Engineers at Ohio State University have developed a welding technique that could help automakers build lighter-weight cars.
The university’s research project has already garnered patents for vaporizing foil actuator welding (VFAW). It will now receive U.S. Department of Energy funding to further advance the technology, which could overcome a longtime auto assembly challenge of joining dissimilar metals.
The technology uses a high-voltage capacitor to create an electrical pulse inside a piece of aluminum foil. In the process, the foil vaporizes and creates a high-velocity burst of gas that pushes two pieces of metal together. The force of the impact bonds the metal pieces at the atomic level, so there is no melted metal seam as occurs in most welding methods.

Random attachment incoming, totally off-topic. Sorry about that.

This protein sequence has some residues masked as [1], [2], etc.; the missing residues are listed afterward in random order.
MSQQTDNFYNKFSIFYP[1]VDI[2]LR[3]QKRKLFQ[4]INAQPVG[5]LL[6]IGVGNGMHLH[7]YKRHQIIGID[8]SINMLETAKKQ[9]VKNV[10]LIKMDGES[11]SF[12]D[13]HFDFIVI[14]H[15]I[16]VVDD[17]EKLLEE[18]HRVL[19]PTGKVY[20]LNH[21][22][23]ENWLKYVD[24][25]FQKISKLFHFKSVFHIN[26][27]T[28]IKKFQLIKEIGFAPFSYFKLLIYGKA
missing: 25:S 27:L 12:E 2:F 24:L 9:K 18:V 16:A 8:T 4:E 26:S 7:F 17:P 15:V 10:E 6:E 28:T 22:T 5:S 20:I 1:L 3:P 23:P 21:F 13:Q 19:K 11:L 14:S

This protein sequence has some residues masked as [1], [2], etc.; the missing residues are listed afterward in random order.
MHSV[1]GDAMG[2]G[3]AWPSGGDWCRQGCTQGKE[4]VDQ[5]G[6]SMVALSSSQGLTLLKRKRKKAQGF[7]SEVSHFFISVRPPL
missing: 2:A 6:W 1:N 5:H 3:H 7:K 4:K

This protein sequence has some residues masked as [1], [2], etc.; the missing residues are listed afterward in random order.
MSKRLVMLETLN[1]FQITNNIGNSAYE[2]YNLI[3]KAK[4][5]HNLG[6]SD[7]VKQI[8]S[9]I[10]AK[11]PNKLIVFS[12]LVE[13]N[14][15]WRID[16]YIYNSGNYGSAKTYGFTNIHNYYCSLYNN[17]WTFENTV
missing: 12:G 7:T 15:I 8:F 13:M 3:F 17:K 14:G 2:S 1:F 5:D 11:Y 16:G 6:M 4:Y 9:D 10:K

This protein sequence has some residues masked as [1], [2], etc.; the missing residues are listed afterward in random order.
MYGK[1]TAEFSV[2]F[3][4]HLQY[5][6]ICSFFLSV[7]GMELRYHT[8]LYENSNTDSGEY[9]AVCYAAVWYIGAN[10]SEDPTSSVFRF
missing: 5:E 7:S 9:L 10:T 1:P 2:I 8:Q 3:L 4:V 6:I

Glenn Daehn, principal investigator on the project, says VFAW “consumes less than one-fifth of the energy than a common welding technique, yet creates bonds that are 50% stronger.”
Daehn also says that VFAW can join widely disparate combinations of metals. This enables manufacturers to make auto bodies from high strength-to-weight-ratio materials such as aluminum and magnesium instead of steel.